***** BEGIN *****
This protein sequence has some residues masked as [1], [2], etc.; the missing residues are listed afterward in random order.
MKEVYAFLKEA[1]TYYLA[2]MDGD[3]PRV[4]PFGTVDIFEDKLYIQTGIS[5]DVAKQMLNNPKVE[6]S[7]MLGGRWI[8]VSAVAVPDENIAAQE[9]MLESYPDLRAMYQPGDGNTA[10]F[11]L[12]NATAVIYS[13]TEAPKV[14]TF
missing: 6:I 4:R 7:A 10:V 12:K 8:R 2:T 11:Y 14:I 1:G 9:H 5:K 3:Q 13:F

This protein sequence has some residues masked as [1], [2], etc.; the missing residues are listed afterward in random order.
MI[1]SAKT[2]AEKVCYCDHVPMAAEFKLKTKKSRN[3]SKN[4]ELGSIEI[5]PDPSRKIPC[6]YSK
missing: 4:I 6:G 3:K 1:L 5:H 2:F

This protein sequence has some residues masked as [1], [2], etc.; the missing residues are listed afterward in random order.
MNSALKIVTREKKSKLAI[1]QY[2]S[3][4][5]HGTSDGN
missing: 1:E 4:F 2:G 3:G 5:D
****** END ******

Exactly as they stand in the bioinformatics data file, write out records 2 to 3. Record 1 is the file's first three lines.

This protein sequence has some residues masked as [1], [2], etc.; the missing residues are listed afterward in random order.
MI[1]SAKT[2]AEKVCYCDHVPMAAEFKLKTKKSRN[3]SKN[4]ELGSIEI[5]PDPSRKIPC[6]YSK
missing: 4:I 6:G 3:K 1:L 5:H 2:F

This protein sequence has some residues masked as [1], [2], etc.; the missing residues are listed afterward in random order.
MNSALKIVTREKKSKLAI[1]QY[2]S[3][4][5]HGTSDGN
missing: 1:E 4:F 2:G 3:G 5:D